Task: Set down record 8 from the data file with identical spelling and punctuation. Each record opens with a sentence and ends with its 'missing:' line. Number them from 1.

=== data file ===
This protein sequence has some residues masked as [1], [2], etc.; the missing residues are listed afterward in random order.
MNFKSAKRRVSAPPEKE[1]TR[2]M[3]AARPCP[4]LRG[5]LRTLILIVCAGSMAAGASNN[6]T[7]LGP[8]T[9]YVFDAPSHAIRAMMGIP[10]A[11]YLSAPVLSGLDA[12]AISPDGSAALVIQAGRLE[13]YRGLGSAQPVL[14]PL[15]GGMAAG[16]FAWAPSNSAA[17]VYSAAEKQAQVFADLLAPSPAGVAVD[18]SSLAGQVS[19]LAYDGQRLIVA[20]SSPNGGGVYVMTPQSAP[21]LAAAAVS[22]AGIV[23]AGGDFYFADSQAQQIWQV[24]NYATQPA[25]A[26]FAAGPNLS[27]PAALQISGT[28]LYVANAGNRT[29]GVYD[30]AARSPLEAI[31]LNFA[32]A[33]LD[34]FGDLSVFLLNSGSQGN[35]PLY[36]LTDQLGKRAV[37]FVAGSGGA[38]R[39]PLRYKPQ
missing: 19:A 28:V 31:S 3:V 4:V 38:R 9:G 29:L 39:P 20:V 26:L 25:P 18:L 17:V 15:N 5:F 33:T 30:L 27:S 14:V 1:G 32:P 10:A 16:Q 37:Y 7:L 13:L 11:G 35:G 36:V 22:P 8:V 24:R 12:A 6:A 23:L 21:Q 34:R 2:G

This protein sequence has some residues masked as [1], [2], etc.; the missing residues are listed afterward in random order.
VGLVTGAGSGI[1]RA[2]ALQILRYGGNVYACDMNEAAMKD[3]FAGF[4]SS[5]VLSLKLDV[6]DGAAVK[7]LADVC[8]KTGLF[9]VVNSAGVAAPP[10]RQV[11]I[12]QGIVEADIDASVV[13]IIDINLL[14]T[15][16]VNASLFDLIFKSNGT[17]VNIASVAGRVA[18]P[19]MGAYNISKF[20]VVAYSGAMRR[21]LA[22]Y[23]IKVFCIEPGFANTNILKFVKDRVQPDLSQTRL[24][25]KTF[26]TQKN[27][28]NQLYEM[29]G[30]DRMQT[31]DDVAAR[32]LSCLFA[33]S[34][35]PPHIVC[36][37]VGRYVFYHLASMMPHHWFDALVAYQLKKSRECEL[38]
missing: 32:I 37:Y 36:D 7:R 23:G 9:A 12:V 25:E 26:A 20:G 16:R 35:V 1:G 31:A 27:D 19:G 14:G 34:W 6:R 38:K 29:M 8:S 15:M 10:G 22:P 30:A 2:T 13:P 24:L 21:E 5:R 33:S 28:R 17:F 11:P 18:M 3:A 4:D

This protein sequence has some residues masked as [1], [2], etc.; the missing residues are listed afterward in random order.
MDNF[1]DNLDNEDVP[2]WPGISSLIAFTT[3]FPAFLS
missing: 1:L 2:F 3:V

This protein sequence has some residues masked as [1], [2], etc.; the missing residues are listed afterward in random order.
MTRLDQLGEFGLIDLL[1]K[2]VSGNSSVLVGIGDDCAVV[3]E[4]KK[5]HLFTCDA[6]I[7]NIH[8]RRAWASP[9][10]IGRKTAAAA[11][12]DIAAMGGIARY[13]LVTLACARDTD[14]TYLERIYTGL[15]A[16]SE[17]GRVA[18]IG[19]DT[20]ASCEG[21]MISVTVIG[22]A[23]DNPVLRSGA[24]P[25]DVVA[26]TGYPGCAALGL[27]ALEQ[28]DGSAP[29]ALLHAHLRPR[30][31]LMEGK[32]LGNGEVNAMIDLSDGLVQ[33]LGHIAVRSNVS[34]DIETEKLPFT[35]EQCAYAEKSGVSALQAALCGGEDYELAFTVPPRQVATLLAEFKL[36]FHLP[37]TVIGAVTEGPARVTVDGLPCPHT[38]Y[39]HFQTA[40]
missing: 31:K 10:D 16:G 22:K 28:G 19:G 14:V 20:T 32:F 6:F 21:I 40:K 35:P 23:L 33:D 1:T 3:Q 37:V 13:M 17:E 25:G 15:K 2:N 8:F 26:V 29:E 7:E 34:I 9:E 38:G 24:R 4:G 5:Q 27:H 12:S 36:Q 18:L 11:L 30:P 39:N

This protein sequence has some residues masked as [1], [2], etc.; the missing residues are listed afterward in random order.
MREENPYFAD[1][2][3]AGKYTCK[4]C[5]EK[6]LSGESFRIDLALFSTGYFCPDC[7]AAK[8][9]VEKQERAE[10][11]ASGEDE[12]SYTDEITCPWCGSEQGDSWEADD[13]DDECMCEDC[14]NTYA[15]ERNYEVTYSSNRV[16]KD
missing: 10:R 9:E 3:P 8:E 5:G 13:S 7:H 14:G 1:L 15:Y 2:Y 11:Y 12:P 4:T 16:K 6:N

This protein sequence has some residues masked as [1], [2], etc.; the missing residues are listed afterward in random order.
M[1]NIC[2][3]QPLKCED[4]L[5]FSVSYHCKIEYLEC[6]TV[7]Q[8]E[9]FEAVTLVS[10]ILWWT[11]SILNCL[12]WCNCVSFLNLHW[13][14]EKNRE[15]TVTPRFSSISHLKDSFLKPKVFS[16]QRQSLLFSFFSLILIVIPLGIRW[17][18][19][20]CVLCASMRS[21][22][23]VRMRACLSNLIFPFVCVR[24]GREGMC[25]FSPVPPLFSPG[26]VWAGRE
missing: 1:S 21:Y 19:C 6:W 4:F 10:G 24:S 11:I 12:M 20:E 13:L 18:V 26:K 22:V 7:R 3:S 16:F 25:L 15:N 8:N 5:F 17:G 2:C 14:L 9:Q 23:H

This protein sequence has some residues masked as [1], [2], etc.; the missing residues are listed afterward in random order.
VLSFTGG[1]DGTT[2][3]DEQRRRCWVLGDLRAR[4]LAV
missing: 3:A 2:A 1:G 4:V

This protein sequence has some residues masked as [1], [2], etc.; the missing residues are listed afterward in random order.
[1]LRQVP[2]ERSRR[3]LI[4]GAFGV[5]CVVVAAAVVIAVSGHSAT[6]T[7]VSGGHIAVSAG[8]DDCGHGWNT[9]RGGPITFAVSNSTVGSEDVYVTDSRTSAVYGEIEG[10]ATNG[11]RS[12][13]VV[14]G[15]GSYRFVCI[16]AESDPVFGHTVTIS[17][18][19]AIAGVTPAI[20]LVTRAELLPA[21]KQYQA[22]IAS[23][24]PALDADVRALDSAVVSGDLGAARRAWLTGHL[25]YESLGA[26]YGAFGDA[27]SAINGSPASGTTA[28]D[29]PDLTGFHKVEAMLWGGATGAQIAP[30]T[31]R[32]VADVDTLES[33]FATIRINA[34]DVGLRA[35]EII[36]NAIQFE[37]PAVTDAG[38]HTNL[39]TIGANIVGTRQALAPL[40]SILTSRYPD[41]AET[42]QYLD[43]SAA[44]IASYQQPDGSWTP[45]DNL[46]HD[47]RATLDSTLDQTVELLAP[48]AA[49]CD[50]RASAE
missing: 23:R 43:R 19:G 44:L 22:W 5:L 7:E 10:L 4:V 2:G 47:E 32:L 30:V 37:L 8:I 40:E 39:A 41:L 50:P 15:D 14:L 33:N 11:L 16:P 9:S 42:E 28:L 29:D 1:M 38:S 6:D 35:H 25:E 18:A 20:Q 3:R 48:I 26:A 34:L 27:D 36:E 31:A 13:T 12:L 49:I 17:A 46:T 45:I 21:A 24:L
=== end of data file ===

This protein sequence has some residues masked as [1], [2], etc.; the missing residues are listed afterward in random order.
[1]LRQVP[2]ERSRR[3]LI[4]GAFGV[5]CVVVAAAVVIAVSGHSAT[6]T[7]VSGGHIAVSAG[8]DDCGHGWNT[9]RGGPITFAVSNSTVGSEDVYVTDSRTSAVYGEIEG[10]ATNG[11]RS[12][13]VV[14]G[15]GSYRFVCI[16]AESDPVFGHTVTIS[17][18][19]AIAGVTPAI[20]LVTRAELLPA[21]KQYQA[22]IAS[23][24]PALDADVRALDSAVVSGDLGAARRAWLTGHL[25]YESLGA[26]YGAFGDA[27]SAINGSPASGTTA[28]D[29]PDLTGFHKVEAMLWGGATGAQIAP[30]T[31]R[32]VADVDTLES[33]FATIRINA[34]DVGLRA[35]EII[36]NAIQFE[37]PAVTDAG[38]HTNL[39]TIGANIVGTRQALAPL[40]SILTSRYPD[41]AET[42]QYLD[43]SAA[44]IASYQQPDGSWTP[45]DNL[46]HD[47]RATLDSTLDQTVELLAP[48]AA[49]CD[50]RASAE
missing: 23:R 43:R 19:G 44:L 22:W 5:L 7:E 10:L 4:V 2:G 47:E 32:L 30:V 37:L 8:I 40:E 39:A 41:L 50:P 15:D 14:L 33:N 11:L 16:P 9:S 42:E 28:L 29:D 1:M 38:S 6:D 35:H 25:E 18:A 20:Q 3:R 48:I 26:A 34:L 27:D 36:E 31:A 13:T 12:L 49:I 17:A 46:T 45:I 21:A 24:L